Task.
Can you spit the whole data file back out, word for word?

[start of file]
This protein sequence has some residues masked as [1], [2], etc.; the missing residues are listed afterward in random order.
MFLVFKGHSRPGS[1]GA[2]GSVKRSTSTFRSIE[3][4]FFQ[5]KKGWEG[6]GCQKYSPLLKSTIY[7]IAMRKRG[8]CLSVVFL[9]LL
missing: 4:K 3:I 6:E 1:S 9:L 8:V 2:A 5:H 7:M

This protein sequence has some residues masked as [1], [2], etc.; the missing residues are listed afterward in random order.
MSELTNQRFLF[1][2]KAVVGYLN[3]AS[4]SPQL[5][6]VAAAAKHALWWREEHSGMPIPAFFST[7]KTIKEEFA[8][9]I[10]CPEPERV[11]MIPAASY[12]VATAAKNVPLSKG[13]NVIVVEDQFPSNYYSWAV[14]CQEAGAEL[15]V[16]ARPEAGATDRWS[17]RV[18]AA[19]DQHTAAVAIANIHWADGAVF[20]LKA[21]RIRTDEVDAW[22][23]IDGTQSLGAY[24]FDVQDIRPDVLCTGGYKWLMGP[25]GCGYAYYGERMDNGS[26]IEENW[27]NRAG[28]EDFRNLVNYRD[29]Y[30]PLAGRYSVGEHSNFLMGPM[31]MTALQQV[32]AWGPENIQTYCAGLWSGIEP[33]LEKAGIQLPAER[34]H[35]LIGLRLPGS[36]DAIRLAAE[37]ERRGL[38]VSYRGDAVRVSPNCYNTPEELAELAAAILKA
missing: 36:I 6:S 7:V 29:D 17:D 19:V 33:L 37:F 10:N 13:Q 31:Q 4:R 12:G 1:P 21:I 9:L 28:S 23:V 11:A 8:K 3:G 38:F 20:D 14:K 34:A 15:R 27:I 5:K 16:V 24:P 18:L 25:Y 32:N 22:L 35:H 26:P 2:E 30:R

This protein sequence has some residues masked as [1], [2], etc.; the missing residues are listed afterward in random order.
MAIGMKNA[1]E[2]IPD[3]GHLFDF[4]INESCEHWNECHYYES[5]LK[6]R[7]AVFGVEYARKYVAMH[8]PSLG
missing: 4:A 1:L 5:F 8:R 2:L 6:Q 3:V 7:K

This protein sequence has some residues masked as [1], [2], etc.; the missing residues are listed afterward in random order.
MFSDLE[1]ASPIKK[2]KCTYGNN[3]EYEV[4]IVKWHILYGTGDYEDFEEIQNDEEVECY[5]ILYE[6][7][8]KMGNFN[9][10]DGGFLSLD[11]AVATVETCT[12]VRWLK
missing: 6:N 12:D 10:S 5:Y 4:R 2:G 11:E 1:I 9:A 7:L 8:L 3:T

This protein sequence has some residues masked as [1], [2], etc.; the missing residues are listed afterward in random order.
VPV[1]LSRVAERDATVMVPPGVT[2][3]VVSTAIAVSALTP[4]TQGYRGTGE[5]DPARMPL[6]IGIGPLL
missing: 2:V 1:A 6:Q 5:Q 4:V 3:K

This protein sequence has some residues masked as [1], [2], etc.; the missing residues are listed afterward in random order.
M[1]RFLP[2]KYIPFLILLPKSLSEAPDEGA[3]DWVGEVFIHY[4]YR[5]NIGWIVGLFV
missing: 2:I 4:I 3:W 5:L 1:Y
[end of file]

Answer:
This protein sequence has some residues masked as [1], [2], etc.; the missing residues are listed afterward in random order.
MFLVFKGHSRPGS[1]GA[2]GSVKRSTSTFRSIE[3][4]FFQ[5]KKGWEG[6]GCQKYSPLLKSTIY[7]IAMRKRG[8]CLSVVFL[9]LL
missing: 4:K 3:I 6:E 1:S 9:L 8:V 2:A 5:H 7:M

This protein sequence has some residues masked as [1], [2], etc.; the missing residues are listed afterward in random order.
MSELTNQRFLF[1][2]KAVVGYLN[3]AS[4]SPQL[5][6]VAAAAKHALWWREEHSGMPIPAFFST[7]KTIKEEFA[8][9]I[10]CPEPERV[11]MIPAASY[12]VATAAKNVPLSKG[13]NVIVVEDQFPSNYYSWAV[14]CQEAGAEL[15]V[16]ARPEAGATDRWS[17]RV[18]AA[19]DQHTAAVAIANIHWADGAVF[20]LKA[21]RIRTDEVDAW[22][23]IDGTQSLGAY[24]FDVQDIRPDVLCTGGYKWLMGP[25]GCGYAYYGERMDNGS[26]IEENW[27]NRAG[28]EDFRNLVNYRD[29]Y[30]PLAGRYSVGEHSNFLMGPM[31]MTALQQV[32]AWGPENIQTYCAGLWSGIEP[33]LEKAGIQLPAER[34]H[35]LIGLRLPGS[36]DAIRLAAE[37]ERRGL[38]VSYRGDAVRVSPNCYNTPEELAELAAAILKA
missing: 36:I 6:S 7:V 29:D 17:D 19:V 33:L 37:F 10:N 13:Q 31:Q 4:R 12:G 1:P 21:I 9:L 28:S 23:V 11:A 8:K 3:G 38:F 20:D 14:K 34:A 15:R 27:I 5:K 16:V 24:P 18:L 25:Y 32:N 22:L 35:H 26:P 2:E 30:R

This protein sequence has some residues masked as [1], [2], etc.; the missing residues are listed afterward in random order.
MAIGMKNA[1]E[2]IPD[3]GHLFDF[4]INESCEHWNECHYYES[5]LK[6]R[7]AVFGVEYARKYVAMH[8]PSLG
missing: 4:A 1:L 5:F 8:R 2:L 6:Q 3:V 7:K

This protein sequence has some residues masked as [1], [2], etc.; the missing residues are listed afterward in random order.
MFSDLE[1]ASPIKK[2]KCTYGNN[3]EYEV[4]IVKWHILYGTGDYEDFEEIQNDEEVECY[5]ILYE[6][7][8]KMGNFN[9][10]DGGFLSLD[11]AVATVETCT[12]VRWLK
missing: 6:N 12:D 10:S 5:Y 4:R 2:G 11:E 1:I 9:A 7:L 8:L 3:T

This protein sequence has some residues masked as [1], [2], etc.; the missing residues are listed afterward in random order.
VPV[1]LSRVAERDATVMVPPGVT[2][3]VVSTAIAVSALTP[4]TQGYRGTGE[5]DPARMPL[6]IGIGPLL
missing: 2:V 1:A 6:Q 5:Q 4:V 3:K

This protein sequence has some residues masked as [1], [2], etc.; the missing residues are listed afterward in random order.
M[1]RFLP[2]KYIPFLILLPKSLSEAPDEGA[3]DWVGEVFIHY[4]YR[5]NIGWIVGLFV
missing: 2:I 4:I 3:W 5:L 1:Y